Patentable Subject Matter and Nonpatent Innovation Incentives
U.C. Irvine Law Review, Vol. 5, p. 1115, 2015
32 Pages Posted: 22 Sep 2014 Last revised: 16 Mar 2016
Date Written: September 21, 2014
In four patentable-subject-matter cases in five recent Terms, the Supreme Court has reaffirmed the judicially created prohibitions on patenting “abstract ideas” and “nature,” but the boundaries of these exceptions remain highly contested. The dominant justification for these limitations is utilitarian: courts create exemptions in areas where patents are more likely to thwart innovation than to promote it. The resulting debates thus focus on whether patents are needed to provide adequate innovation incentives in disputed fields such as software or genetic research, or whether private incentives such as reputational gains, first-mover advantages, or competitive pressures are sufficient. But because they are framed by patent blinders, these debates frequently overlook a significant fact: the absence of patents does not imply that there would be only private incentives. Rather, federal and state governments facilitate financial transfers to researchers through a host of mechanisms — including tax incentives, direct grants and contracts, prizes, and regulatory exclusivity — which already provide substantial research support in the fields where patents are the most controversial.
What do these nonpatent incentives mean for patentable-subject-matter doctrine? For those who argue that patentable subject matter should be based on an economic cost-benefit analysis, the answer is that this balancing must include a much broader array of factors — which might militate against tasking courts with this analysis at all. But patentable-subject-matter debates are not just about economics, and nonpatent incentives might help ease the tension between utilitarian and moral considerations. If many people find patents on certain inventions (such as human genes) morally objectionable, utilitarian goals can still be served by using other transfer mechanisms to substitute for the incentive provided by patents. Indeed, nonpatent incentives may be more effective than patents in contested areas, where inventors who share moral objections find little incentive in patents, and those who do not still find the patent incentive to be dulled by the persistent uncertainty that has plagued patentable-subject-matter doctrine in recent years. In short, if courts continue to enforce robust subject matter exceptions, they should worry less about the lack of patents removing all incentives for nonobvious and valuable research, and more about creating stable doctrine.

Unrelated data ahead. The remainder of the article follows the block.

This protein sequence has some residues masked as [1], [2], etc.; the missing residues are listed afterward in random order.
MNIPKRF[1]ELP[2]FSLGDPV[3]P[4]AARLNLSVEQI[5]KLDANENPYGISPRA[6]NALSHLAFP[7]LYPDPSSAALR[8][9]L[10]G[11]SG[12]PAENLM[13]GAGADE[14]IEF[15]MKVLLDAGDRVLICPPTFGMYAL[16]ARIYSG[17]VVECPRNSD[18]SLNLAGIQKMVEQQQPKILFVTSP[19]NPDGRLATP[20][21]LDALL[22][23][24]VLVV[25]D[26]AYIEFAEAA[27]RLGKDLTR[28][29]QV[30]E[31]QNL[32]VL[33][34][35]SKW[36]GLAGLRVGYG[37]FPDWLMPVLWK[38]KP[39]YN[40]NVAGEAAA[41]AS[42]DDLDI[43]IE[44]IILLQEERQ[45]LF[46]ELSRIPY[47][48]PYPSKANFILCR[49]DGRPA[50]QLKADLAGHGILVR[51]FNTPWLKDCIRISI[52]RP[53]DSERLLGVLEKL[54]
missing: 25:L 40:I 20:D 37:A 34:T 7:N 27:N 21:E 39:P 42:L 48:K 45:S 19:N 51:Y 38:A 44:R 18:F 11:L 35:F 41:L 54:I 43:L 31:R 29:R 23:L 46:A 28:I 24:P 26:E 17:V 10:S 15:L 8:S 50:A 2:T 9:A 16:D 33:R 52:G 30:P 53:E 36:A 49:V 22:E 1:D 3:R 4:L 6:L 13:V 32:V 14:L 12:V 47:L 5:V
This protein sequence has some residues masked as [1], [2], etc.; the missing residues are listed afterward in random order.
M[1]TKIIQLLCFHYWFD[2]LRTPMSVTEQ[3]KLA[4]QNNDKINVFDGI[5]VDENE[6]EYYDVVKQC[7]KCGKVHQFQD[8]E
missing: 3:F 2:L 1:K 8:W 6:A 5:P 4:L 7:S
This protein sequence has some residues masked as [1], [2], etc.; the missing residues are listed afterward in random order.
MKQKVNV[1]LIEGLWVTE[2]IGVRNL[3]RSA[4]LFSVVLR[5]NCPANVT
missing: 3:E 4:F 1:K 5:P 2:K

Keywords: patentable subject matter, R&D tax incentives, prizes, grants, innovation, Alice v. CLS Bank, AMP v. Myriad, Mayo v. Prometheus, Bilski v. Kappos
JEL Classification: K00, O34
Suggested Citation: Suggested Citation